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Structural characteristics of shallow faults in the Delaware Basin

Authors:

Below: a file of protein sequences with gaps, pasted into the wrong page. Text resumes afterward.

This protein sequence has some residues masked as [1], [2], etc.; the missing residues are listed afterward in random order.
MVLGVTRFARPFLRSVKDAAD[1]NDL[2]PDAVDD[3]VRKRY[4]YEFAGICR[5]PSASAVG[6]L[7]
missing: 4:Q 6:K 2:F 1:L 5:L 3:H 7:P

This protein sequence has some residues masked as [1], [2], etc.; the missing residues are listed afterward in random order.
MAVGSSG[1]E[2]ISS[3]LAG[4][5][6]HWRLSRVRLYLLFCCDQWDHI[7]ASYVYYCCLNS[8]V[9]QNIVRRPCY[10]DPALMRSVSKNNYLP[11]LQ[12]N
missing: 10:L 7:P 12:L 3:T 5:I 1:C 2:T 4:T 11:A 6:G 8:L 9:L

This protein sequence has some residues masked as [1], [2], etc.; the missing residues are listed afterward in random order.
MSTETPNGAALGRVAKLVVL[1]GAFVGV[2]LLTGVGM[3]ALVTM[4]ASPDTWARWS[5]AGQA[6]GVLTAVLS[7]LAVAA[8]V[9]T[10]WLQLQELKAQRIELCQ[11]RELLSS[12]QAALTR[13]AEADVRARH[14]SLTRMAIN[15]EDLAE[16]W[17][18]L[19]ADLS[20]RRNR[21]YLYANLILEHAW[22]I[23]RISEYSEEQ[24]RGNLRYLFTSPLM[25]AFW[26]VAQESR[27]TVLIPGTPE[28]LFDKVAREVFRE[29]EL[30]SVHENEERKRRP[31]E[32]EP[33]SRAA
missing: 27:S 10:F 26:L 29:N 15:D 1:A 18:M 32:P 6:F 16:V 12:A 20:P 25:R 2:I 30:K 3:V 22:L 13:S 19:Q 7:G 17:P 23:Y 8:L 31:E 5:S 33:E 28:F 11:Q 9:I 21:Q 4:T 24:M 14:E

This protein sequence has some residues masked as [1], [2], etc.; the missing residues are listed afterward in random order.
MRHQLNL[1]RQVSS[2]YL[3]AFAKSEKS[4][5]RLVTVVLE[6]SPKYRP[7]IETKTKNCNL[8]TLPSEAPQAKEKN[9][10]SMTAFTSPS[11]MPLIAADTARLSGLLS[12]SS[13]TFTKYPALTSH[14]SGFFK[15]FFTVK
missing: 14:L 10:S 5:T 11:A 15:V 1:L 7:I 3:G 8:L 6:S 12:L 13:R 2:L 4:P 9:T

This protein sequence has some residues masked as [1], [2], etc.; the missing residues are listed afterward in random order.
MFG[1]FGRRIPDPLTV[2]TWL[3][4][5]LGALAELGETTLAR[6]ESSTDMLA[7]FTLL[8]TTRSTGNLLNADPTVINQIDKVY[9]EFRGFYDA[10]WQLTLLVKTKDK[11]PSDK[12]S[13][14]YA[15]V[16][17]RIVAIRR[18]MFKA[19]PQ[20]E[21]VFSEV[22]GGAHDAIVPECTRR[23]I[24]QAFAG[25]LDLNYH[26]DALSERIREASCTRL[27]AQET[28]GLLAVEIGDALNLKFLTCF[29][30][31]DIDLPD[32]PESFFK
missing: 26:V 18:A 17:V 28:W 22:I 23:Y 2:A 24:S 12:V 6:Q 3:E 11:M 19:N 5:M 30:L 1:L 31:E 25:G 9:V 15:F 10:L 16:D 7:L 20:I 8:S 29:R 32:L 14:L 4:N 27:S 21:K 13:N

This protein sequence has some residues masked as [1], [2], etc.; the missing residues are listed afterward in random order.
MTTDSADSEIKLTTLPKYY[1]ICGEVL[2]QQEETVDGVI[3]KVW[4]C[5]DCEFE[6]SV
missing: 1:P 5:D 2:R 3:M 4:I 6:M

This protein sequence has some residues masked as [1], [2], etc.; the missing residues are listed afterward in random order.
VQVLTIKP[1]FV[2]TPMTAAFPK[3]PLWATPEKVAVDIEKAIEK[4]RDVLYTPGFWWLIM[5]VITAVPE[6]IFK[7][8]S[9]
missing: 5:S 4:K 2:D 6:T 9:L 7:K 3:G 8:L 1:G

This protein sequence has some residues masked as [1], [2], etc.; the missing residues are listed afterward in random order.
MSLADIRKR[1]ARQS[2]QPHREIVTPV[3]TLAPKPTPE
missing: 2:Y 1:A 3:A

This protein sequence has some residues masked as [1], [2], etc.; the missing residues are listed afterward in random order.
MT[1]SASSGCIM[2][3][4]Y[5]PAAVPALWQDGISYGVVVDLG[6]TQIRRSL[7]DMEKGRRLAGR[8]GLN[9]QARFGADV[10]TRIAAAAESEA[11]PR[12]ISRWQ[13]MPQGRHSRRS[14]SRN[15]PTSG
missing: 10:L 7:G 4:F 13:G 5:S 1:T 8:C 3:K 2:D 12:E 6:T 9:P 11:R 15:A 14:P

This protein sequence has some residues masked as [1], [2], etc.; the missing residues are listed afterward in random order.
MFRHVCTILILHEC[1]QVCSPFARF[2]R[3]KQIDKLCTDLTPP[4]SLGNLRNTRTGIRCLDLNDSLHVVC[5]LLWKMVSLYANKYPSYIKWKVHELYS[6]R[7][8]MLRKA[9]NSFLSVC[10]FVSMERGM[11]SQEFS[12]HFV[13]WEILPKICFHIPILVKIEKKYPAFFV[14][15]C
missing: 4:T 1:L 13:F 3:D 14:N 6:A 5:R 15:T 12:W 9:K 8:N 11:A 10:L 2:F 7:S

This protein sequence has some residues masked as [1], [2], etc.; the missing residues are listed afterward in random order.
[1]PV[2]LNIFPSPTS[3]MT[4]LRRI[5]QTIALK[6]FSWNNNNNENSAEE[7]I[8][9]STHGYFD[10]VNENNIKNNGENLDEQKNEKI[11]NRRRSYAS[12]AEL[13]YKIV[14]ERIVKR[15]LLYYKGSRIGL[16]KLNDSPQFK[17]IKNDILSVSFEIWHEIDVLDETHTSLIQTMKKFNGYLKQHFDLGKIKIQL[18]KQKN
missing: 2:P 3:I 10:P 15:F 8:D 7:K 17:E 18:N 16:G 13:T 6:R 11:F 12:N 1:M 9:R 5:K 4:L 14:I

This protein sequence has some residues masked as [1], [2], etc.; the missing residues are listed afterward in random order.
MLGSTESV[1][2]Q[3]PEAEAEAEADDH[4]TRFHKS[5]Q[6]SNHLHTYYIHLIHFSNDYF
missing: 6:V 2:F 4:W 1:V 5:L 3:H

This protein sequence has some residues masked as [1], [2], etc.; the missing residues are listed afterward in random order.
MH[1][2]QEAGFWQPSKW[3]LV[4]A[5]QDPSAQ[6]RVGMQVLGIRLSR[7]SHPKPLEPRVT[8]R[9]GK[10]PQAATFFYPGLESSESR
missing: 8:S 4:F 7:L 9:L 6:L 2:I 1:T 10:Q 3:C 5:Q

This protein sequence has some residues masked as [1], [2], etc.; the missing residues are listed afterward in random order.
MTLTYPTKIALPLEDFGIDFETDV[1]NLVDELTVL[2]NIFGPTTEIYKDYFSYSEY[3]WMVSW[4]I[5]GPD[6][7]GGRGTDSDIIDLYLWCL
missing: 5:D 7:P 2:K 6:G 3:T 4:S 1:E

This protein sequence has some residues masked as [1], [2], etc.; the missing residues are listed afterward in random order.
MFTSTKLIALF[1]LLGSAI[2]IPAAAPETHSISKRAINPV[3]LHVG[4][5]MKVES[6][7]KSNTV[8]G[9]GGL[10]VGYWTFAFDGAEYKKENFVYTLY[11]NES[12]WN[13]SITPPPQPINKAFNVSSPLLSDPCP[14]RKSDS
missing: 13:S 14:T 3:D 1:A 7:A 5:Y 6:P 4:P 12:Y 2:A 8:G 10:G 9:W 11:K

The Delaware Basin of Texas and New Mexico is experiencing elevated levels of seismicity. There have been more than 130 earthquakes with local magnitudes of at least 3.0 recorded between 2017 and 2021, with earthquakes occurring in spatiotemporally isolated and diffuse clusters. Many of these events have been linked to oilfield operations such as hydraulic fracturing and wastewater disposal at multiple subsurface levels; however, the identification and characterization of earthquake-hosting faults have remained elusive. There are two distinct levels of faulting in the central region of the basin where most earthquakes have been measured. These fault systems include a contractional basement-rooted fault system and a shallow extensional fault system. Shallow faults trend parallel to and rotate along with, the azimuth of SHMAX, are vertically decoupled from the basement-rooted faults, accommodate dominantly dip-slip motion, and are the product of more recent processes including regional exhumation and anthropogenic influences. The shallow fault system is composed of northwest–southeast-striking, high angle, and parallel trending faults which delineate a series of elongate, narrow, and extensional graben. Although most apparent in 3D seismic reflection data, these narrow elongate graben features also are observed from interferometric synthetic aperture radar (InSAR) surface deformation measurements and can be delineated using well-located earthquakes. In contrast to the basin-compartmentalizing basement-rooted fault system, shallow faults do not display any shear movement indicators, and they have small throw displacement given their mapped length, producing an anomalous mean throw-to-length ratio of 1:1000. These characteristics indicate that these features are more segmented than can be mapped with conventional subsurface data. Much of the recent seismicity in the south-central Delaware Basin is associated with these faults and InSAR surface deformation observations find that these faults also may be slipping aseismically.

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